Uterine cervix anesthesia for placement of levonorgestrel-releasing IUD

Posted January 12, 2020

Fear of pain may be one of the factors that contribute for many women, especially those who have never become pregnant, to decide not to use an intrauterine device (IUD).

According to the researcher and professor at INCT Hormona, Dr. Carolina Sales Vieira Macedo, these devices are highly effective and safe methods, but they are used by less than 2% of Brazilian women. There are several types of IUD: copper IUD – many models – and hormonal IUD – two models: conventionally sized one with a smaller one. “They have few side effects and can be used by most women, including teenagers and women who have never become pregnant,” the specialist explains.

It is known that nulligravid women present with more pain during the insertion of any IUD. This was the topic of a study supported by INCT Hormona that was internationally awarded as one of four best papers in 2019 by the Society of Family Planning (SFP), during the last congress held in Los Angeles. The study was also published in American Journal of Obstetrics and Gynecology, one the best and most renowned journals on gynecology and obstetrics worldwide.

The paper assessed whether intracervical block with 3.6 mL 2% lidocaine, i.e., uterine cervix anesthesia, could reduce pain associated with the insertion of a conventionally sized hormonal IUD. This type of IUD is technically named levonorgestrel-releasing intrauterine system. Furthermore, the study entitled Intracervical block for levonorgestrel-releasing intrauterine system placement among nulligravid women: a randomized double-blind controlled trial” analyzed whether intracervical block had some effect on ease of device insertion by the physician and on women’s overall experience with the procedure.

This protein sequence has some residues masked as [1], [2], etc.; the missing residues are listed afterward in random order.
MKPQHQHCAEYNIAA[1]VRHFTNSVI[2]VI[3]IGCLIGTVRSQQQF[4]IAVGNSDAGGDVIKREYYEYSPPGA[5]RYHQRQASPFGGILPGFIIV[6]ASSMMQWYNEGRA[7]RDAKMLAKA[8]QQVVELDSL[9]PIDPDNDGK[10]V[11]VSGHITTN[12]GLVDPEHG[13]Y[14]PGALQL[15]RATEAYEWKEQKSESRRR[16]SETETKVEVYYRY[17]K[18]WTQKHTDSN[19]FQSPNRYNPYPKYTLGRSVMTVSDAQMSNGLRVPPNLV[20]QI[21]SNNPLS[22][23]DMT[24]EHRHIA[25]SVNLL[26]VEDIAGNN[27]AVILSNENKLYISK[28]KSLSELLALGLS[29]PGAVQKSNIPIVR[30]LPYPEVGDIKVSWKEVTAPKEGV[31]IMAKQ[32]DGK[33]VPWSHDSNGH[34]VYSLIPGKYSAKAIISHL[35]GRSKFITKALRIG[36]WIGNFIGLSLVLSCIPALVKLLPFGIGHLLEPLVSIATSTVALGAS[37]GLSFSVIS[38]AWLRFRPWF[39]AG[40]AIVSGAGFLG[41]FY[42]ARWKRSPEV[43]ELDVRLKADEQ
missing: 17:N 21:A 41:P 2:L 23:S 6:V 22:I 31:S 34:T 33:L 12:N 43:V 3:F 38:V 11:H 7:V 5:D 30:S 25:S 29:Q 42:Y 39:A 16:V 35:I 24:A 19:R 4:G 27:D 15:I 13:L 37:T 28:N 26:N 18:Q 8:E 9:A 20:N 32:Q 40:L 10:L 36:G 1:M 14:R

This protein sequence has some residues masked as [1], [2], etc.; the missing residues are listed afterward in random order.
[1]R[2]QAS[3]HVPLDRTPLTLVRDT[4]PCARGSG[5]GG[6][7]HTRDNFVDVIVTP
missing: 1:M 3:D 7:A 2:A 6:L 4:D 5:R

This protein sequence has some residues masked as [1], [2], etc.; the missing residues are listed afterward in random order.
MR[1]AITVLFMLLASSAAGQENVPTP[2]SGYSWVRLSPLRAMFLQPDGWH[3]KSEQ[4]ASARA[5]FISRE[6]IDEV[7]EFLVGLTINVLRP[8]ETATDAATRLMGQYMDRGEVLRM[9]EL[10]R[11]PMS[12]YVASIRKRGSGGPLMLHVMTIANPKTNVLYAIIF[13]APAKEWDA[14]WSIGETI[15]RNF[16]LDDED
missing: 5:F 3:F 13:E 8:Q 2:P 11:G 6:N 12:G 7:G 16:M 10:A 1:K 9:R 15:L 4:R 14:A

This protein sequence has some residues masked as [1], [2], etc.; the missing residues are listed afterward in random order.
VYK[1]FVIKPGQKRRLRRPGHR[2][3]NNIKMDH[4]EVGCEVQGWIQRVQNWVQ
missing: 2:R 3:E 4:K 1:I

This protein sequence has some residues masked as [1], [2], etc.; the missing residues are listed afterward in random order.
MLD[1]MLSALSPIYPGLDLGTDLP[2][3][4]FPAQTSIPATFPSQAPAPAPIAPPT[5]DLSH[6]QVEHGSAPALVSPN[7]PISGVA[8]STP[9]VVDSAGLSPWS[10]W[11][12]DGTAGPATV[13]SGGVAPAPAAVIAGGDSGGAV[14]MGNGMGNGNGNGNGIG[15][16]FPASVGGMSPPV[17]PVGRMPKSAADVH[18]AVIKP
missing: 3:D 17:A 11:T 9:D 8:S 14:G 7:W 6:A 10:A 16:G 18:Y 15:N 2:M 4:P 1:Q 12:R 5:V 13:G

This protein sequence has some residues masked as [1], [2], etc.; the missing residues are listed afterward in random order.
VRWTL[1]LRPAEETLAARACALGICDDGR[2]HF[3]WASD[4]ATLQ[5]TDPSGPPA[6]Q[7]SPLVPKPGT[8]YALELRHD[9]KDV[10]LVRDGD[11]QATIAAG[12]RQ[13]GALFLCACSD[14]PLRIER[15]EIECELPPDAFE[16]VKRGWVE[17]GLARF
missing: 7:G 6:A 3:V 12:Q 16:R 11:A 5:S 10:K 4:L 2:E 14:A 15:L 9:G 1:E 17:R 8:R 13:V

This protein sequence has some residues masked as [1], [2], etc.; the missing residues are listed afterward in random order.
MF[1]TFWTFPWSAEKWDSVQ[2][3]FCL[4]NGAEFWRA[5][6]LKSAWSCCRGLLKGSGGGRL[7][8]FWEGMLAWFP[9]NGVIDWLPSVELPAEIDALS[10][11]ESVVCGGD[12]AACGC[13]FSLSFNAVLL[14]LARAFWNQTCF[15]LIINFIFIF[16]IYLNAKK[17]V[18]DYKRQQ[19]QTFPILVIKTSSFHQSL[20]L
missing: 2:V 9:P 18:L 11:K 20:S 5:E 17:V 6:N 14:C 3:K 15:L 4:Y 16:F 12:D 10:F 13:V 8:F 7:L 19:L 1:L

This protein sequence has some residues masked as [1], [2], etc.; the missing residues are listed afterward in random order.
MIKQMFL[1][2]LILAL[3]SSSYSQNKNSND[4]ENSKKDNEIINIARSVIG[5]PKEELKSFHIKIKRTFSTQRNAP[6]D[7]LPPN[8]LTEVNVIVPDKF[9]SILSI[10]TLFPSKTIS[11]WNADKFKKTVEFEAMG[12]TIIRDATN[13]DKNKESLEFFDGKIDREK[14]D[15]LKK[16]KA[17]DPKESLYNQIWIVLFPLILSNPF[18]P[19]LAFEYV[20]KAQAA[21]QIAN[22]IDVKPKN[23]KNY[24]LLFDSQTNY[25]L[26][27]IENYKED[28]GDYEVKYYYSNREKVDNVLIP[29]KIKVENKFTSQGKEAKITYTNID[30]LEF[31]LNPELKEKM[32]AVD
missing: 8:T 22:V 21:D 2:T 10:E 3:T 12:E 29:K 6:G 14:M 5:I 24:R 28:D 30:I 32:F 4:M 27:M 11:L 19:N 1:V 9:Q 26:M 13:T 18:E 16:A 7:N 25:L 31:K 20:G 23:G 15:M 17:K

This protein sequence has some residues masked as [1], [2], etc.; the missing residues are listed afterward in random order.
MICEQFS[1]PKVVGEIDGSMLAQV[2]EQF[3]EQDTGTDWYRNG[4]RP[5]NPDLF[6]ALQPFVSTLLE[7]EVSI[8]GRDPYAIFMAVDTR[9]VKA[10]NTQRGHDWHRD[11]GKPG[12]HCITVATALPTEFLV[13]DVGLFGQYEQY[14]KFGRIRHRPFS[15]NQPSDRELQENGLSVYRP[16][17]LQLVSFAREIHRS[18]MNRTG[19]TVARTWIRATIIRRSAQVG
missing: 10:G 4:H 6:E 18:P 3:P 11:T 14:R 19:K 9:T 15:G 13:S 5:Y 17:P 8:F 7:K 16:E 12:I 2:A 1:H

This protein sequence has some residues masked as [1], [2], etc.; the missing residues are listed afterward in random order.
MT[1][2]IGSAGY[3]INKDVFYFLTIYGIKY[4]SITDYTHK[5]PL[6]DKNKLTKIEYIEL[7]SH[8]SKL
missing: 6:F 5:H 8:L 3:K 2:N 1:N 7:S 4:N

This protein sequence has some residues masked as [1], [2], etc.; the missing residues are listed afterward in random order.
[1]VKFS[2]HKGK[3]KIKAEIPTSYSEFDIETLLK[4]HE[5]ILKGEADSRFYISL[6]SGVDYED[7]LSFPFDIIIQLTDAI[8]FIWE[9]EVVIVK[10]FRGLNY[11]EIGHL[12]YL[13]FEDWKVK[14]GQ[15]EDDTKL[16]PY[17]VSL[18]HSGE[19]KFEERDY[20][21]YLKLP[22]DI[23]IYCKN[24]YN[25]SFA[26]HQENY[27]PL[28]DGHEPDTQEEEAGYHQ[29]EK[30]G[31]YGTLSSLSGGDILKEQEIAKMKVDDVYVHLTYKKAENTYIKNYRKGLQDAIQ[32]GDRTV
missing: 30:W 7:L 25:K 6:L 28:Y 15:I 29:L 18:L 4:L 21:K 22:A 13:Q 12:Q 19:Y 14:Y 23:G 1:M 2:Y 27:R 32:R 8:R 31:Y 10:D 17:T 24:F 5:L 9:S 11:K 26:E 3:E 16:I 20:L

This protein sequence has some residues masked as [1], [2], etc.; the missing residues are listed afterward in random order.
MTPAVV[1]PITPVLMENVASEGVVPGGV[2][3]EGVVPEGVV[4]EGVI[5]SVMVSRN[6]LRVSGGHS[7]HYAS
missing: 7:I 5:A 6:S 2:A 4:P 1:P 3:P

A total of 302 women participated in the study, of which 300 had a successful device insertion, and were divided into three groups. Participants were randomly assigned as follows:

  • 99 to the intracervical block group: each woman received 3.6 mL anesthesia (2% lidocaine) to the uterine cervix. The syringe used was the same as that used by dentists to apply anesthesia. The advantage of this syringe is the fact that its needle is very thin.
  • 101 to the group that received sham anesthesia: Anesthesia was not injected, and participants received only a sham injection.
  • 102 to the control group: they did not receive intervention. This is the usual procedure for IUD placement, with no anesthesia.

The professional who conducted the procedure were blind to the group to which participants were assigned.

According to the researcher, women in the intracervical block group had few reports of severe pain at levonorgestrel-releasing intrauterine system insertion compared to the other two groups. “Women in the intracervical block group reported less pain than expected, rated the insertion as less uncomfortable than expected, and were more willing to undergo another IUD insertion in the future than women in the other groups,” the specialist remarks.

After data analysis, the group of researchers concluded that intracervical block with 3.6 mL 2% lidocaine decreased pain at levonorgestrel-releasing intrauterine system placement among nulligravidas. The procedure also provided a better overall experience during IUD insertion.

The complete Abstract can be accessed at: https://pubmed.ncbi.nlm.nih.gov/31541635/